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Less than 5% of children who enter Shelby County Juvenile Court live in a home with both parents. As summer break begins for most of the Mid-South next week, many community members are calling for support, including a single mother who reached out to us for help.

“I don’t know where else to go,” she said. We are keeping her identity confidential as her son is still a minor. Her family moved to Memphis in 2021, and he started high school the following year.

“There were kids bullying him. He got into fights and then started running away,” she explained. “He was literally gone for three months.”

Although she eventually found him, he continued to run away. Balancing her new business and her son’s needs as a single parent has been challenging. Her partner and her son’s father passed away from health problems just before they moved to Memphis.

“I think his father’s death affected him deeply. I tried to get him counseling, but it didn’t work,” she said. “I can’t get him to sit still or listen. He wants to come and go as he pleases.”

She has sought additional support, including addressing the Memphis Shelby County School Board in 2022.

“I had an issue with my son when we first moved here. No one approached me about it,” she said.

She also contacted Memphis police and juvenile court for help.

“I asked if they could find him and pick him up for being unruly. They said there was nothing they could do,” she stated.

Although her son hasn’t been in trouble with the law, she fears he is surrounded by negative influences. She believes the city needs more positive male role models.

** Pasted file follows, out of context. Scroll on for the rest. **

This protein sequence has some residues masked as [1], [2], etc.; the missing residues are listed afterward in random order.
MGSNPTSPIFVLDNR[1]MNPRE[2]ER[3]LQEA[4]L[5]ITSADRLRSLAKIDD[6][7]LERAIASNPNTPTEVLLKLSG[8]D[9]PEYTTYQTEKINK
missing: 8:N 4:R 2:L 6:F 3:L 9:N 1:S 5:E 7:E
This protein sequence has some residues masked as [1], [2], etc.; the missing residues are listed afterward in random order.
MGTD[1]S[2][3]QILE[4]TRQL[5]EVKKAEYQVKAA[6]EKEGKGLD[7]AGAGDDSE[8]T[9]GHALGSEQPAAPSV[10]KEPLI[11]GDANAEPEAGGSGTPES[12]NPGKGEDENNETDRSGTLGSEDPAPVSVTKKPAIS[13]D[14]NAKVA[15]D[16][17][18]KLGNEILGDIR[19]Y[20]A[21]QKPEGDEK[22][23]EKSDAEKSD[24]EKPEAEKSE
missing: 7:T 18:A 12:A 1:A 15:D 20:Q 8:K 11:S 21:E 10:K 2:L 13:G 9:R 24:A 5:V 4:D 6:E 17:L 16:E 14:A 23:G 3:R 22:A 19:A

Research indicates that single parents often struggle to supervise their children effectively, simply because there is only one parent. More support leads to better outcomes. Data from Shelby County Juvenile Court shows that less than 5% of children they encounter live in two-parent households. Among children accused of being unruly or committing crimes, two-thirds are raised by a single mother, 5% by their father, 16% by relatives, and 4% by both parents.

Factors like neighborhood and economic conditions also influence a child’s path. Shelby County Juvenile Court is analyzing the data for more insights. Early life experiences are crucial for development and success.

“We need to rally around the idea of uplifting our youth,” said Dr. Archine Moss Jr., founder of The Gentlemen’s League, a mentorship program for boys of color from third grade through high school.

“Our goal is to get them on the right path and change the narrative surrounding boys of color in Memphis,” Moss said. The program mentors 364 boys in 13 schools, showing improvements in GPA, attendance, and behavior.

Former Shelby County Mayor Mark Luttrell noted in 2014 that the offender population is getting younger. Current Shelby County Mayor Lee Harris emphasized the need for more support for teenagers in 2022. Former Memphis Mayor Jim Strickland and former Mayor AC Wharton have also called for more interventions.

“Youth often lack the necessary support to thrive,” said Stephanie Hill, Chief Administrative Officer at Shelby County Juvenile Court. She and Juvenile Court Judge Tarik Sugarmon have been working to create better plans for children and families to keep them out of the system.

Memphis Mayor Paul Young is working to involve more nonprofits and activities in community centers to keep kids engaged and occupied.

For the mother we spoke with, her love for her son keeps her fighting.

“I want these kids to know they are loved,” she said. “My biggest fear is getting a call that something bad has happened. I don’t want to get that call.”

In such situations, a Juvenile Dependency lawyer, like a Modesto Juvenile Dependency Lawyer, can be crucial. They can provide legal support to parents navigating the complexities of the juvenile justice system, advocate for necessary services, and help ensure the child’s best interests are protected. These lawyers can assist in obtaining court-ordered interventions, counseling, and other resources to support families in crisis and work towards a stable and positive environment for the child.

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